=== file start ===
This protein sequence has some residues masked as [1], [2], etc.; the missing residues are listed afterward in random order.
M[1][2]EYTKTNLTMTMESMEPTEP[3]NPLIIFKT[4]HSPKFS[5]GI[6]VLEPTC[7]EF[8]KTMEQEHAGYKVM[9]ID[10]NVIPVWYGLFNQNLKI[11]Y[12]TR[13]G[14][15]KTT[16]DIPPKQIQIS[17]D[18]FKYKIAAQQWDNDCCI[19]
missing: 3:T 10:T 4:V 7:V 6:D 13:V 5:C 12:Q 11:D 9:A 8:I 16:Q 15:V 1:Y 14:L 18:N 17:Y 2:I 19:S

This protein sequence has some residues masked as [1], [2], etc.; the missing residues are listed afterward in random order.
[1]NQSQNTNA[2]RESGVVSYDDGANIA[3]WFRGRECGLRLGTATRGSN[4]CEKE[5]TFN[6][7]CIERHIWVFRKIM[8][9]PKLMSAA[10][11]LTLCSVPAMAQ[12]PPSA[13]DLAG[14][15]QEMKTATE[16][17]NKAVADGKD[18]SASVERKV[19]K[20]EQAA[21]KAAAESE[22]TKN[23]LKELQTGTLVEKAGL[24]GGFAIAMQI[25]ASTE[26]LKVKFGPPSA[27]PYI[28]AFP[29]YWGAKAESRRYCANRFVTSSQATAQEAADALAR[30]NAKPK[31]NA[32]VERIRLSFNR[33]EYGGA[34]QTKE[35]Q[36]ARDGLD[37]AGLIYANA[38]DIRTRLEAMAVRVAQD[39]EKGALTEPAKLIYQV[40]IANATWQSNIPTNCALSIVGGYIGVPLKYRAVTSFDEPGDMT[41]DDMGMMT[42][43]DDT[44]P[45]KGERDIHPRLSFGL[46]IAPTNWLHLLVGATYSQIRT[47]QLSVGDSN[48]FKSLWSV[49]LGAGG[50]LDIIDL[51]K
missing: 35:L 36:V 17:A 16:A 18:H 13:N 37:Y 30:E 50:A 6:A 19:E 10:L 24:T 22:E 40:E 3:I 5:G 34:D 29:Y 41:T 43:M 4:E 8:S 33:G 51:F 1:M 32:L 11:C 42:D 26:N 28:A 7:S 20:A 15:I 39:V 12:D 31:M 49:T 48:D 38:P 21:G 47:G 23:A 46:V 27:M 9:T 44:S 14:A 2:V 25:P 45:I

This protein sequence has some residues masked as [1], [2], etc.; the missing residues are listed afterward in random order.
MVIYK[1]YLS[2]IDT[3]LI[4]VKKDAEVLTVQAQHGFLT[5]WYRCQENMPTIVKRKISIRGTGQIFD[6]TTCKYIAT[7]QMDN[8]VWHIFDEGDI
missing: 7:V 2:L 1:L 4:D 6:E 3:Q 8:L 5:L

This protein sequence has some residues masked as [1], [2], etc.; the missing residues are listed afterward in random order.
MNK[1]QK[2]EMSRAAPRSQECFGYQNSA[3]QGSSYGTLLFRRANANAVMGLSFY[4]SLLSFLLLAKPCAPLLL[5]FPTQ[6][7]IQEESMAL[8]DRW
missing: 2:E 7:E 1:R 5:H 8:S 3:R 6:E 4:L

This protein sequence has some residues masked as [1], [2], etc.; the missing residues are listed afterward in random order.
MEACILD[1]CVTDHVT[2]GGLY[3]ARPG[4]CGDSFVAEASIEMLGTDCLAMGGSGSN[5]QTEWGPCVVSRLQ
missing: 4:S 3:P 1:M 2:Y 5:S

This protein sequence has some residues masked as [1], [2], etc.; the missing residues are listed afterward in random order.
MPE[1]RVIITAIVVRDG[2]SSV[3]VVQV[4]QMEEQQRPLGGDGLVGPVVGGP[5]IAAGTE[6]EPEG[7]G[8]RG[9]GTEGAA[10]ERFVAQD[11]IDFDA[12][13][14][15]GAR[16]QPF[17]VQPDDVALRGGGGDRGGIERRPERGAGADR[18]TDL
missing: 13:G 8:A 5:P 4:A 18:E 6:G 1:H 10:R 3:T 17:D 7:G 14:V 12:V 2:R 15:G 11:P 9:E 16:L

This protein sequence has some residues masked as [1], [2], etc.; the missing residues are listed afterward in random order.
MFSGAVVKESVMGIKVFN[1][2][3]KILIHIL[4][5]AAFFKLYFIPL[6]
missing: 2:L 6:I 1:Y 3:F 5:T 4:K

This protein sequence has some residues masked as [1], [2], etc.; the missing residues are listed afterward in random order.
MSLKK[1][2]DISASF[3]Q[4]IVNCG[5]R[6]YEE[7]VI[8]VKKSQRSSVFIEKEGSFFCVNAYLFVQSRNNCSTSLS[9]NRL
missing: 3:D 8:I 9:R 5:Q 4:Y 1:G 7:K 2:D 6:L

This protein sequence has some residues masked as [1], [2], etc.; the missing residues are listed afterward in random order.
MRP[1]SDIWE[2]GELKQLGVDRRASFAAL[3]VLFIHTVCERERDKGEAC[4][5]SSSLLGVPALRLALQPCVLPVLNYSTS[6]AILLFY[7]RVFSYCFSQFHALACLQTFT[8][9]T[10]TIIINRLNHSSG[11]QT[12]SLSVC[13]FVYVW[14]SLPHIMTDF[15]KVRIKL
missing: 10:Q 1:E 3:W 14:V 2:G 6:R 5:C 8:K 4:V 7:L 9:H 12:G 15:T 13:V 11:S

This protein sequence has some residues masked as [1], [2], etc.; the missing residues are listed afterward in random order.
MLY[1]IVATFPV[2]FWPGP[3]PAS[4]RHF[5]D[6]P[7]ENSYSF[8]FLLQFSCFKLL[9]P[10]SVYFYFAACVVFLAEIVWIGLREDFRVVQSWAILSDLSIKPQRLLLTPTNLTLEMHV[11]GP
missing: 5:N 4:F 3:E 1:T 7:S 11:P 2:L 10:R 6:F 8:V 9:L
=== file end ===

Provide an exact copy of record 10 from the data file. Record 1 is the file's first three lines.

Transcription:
This protein sequence has some residues masked as [1], [2], etc.; the missing residues are listed afterward in random order.
MLY[1]IVATFPV[2]FWPGP[3]PAS[4]RHF[5]D[6]P[7]ENSYSF[8]FLLQFSCFKLL[9]P[10]SVYFYFAACVVFLAEIVWIGLREDFRVVQSWAILSDLSIKPQRLLLTPTNLTLEMHV[11]GP
missing: 5:N 4:F 3:E 1:T 7:S 11:P 2:L 10:R 6:F 8:V 9:L